4. Riding the wave by spinning off the worst-case scenario

When I realize I’m depressed because I’m afraid of something like maybe my mother will get angry with me, I imagine it happening. I might see her get angry and yell and then slap me and then pick up a sword and challenge me to a duel. The farther I go with it, the more I immerse in it and finally exhaust the emotion and realize how silly it would be. When I do EMDR, I often replay the scenario I’m afraid of and then turn all the players involved (including myself) into cartoon characters. It has a different feel when for instance, I saw my old landlord as the guy in The Mask with Jim Carrey. He was so silly with his eyes bugging out. Although, not for everyone, when I was suicidal, I would pretend to tell everyone off, and then I’d hate myself really, really bad. I’d yell at myself for everything wrong with me and I’d plan all the different ways I could kill myself. I would allow myself to believe it. In so doing, it would dispel the energy and I’d get too tired to REALLY play it out. Having played it out in my mind, it seemed less important and requiring way too much energy. However, I did this after many years of therapy, and in the beginning, I’m not sure it would have been helpful.

5. Dissociation

I’m not talking about an identity disorder. Rather, I separate myself from the situation as if I’m looking down at it all from above. This is especially helpful when I’m feeling triggered and in a state of panic or high anxiety or in a stressful social encounter. First, I might raise my shields like in Star Trek and in my mind’s eye see the other person’s words or actions glancing off the shield and bouncing back to the person. I sort of watch it from above and see that the outflow of the hurtful words that the other person is speaking is emotional poison. I might feel sorry for that person that they are so full of this poison. The idea is that I’m separated from it. I might even see myself in the situation and coach myself like a loving parent coaching their child. “See there how upset you are. THAT you are feeling pain and hurt and needs to be comforted.” I try to act as if I’m years into the future looking back on what is happening and noticing how wise I am about it now. As someone with PTSD and a history of extreme circumstances, this can be a way to help me through flashbacks or remembering in an obsessive way.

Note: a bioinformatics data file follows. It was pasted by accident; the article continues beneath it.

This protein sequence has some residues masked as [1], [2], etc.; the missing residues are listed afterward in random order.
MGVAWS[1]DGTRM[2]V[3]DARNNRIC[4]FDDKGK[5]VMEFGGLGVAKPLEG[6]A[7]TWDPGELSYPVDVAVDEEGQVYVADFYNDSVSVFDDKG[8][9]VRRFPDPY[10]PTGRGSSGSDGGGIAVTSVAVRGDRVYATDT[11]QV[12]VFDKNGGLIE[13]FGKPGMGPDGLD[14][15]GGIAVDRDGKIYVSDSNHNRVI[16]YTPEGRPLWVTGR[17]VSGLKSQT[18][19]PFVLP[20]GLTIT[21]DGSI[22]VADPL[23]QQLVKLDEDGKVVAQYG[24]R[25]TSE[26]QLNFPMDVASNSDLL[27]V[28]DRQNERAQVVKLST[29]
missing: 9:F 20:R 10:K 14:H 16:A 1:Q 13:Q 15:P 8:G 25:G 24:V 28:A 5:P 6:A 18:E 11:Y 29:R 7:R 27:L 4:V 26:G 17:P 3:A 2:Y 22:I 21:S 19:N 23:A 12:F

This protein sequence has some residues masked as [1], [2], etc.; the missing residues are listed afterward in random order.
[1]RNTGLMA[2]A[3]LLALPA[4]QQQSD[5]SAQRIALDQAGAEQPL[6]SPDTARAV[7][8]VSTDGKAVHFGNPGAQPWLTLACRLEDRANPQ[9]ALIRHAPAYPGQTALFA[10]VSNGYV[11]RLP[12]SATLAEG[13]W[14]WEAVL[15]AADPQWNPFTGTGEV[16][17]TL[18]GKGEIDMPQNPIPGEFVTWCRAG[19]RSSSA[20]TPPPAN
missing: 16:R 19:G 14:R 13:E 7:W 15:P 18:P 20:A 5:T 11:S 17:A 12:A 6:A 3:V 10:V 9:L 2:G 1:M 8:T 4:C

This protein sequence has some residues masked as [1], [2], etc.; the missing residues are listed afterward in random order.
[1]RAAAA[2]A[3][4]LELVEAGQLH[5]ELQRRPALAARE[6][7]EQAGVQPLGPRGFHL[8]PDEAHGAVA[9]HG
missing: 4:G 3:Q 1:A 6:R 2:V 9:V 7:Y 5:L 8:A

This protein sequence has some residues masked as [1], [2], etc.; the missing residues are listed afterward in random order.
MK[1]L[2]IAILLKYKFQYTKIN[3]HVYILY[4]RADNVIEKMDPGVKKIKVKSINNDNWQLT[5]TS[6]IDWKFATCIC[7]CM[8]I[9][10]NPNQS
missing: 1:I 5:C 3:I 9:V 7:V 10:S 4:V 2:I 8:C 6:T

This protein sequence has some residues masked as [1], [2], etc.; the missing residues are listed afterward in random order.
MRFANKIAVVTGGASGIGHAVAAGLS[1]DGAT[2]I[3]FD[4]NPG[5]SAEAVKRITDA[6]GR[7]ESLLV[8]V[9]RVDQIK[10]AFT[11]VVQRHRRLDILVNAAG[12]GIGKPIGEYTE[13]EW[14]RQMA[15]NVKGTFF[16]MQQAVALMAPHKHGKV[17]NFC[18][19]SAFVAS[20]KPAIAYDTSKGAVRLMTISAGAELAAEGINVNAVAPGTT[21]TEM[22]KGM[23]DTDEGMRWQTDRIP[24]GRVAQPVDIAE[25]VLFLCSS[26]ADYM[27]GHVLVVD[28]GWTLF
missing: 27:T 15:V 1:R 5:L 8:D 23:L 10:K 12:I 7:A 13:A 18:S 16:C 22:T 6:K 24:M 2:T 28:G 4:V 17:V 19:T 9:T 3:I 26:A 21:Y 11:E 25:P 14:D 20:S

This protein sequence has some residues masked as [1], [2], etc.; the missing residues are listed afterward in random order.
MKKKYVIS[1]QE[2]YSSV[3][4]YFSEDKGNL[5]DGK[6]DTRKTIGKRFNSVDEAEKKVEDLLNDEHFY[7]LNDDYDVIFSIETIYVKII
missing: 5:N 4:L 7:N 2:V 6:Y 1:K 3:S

6. Spaceship control

This is sort of like a “safe place” visualization only more high-tech. I imagine myself in a spaceship designed especially for me so that no one else can get in. There’s a movie screen there that I can use to watch a past situation or a possible future one. I sit back and analyze the movie with a compassionate mind. I might even try to re-edit the movie differently. There is also a virtual reality “holodeck” in my ship. I can bring people into the holodeck that I might want to discuss my issues with – like Jesus or Buddha, or I might play out a scene, but I have the absolute control to say, “Computer, end program” and then everything disappears and I see that I’m really alone in the holodeck. I can also bring comforting things into the holodeck like maybe the ocean with super blue water and crashing waves and just hang out there for a while. I might invite Big Bird or Mr. Rogers to come in and make me feel good. But nobody gets in without my permission.

It’s all rather imaginative and strange at the same time. But these things have helped me to survive and improve my quality of life, which seems to me to be the ultimate goal.


Lisa Dietz is the founder of DBT Self-Help. A graduate of DBT herself, Lisa has worked hard in the BPD and DBT communities to make the treatment more accessible to all.